We study modern environments and their very young fossil record to define ecological baselines for the differentiation of anthropogenic and non-anthropogenic change and to set realistic targets for the restoration of disturbed ecosystems. We use the older geologic record including now-extinct taxa to study biotic responses to environmental change that is beyond conditions observed today and to strengthen the ecological theory underlying conservation practice. For this purpose we concentrate on modern and fossil marine ecosystems and we use geohistorical records (e.g., fossils, sediment cores, geochemical data among others) to study biotic responses to environmental disturbances.

We do a lot of field work and we rely heavily on new collections and environmental data of modern and fossil communities and environments. We study regional ecosystems to ask questions of wider importance. The sedimentological and stratigraphic context of the fossil record is of primary importance for our environmental evaluations. We do a lot of age-dating and we make use of historical data sets and museum collections wherever possible.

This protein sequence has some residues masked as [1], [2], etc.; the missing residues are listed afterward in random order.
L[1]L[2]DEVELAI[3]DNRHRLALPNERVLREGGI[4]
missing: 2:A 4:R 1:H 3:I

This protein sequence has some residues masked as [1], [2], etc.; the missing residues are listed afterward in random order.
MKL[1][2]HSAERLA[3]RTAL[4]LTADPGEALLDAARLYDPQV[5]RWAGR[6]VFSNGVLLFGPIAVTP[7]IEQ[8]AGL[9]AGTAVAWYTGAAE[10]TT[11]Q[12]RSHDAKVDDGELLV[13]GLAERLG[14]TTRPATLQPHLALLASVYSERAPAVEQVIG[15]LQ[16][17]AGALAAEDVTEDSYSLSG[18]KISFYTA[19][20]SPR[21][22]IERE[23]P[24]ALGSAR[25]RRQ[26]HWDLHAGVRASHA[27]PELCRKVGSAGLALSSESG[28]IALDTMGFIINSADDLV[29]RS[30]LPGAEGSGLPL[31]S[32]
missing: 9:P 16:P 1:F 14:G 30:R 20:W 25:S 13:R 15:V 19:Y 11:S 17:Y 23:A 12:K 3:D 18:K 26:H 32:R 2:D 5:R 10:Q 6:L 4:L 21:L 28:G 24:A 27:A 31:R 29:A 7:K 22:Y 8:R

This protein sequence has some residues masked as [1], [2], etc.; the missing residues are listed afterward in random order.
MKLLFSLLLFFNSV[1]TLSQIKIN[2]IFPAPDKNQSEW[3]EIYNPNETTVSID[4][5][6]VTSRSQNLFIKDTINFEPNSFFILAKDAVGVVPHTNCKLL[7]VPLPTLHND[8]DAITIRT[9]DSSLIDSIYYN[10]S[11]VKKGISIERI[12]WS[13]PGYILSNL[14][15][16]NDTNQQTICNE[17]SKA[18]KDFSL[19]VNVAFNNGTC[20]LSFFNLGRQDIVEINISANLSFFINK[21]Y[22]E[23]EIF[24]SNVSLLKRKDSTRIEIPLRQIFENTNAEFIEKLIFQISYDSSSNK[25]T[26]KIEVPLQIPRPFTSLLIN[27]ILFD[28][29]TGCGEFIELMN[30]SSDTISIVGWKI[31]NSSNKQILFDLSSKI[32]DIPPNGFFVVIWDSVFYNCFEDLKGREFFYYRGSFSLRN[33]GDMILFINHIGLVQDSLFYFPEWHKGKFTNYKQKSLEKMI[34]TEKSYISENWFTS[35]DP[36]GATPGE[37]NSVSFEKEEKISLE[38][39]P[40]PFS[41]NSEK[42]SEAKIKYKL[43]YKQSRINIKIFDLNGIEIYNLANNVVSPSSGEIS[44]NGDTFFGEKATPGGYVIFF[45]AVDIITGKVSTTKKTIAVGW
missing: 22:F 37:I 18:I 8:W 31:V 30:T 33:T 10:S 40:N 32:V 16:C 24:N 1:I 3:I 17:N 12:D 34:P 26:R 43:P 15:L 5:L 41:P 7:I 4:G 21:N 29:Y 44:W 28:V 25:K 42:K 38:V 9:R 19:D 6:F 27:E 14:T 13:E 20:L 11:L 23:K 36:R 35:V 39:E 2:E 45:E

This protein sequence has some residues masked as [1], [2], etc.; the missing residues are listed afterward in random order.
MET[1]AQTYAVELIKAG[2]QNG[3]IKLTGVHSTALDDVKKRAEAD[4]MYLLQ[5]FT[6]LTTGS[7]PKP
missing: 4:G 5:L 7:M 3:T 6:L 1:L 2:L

We study macrofauna (e.g., brachiopods, bryozoans, molluscs, corals, fish otoliths, sponge spicules) and microfauna (e.g, ostracods and foraminifers) from fossil, archaeological and historical records.

Our work is funded by the Austrian Science Fund, the European Union, the Palaeontological Society and the University of Vienna.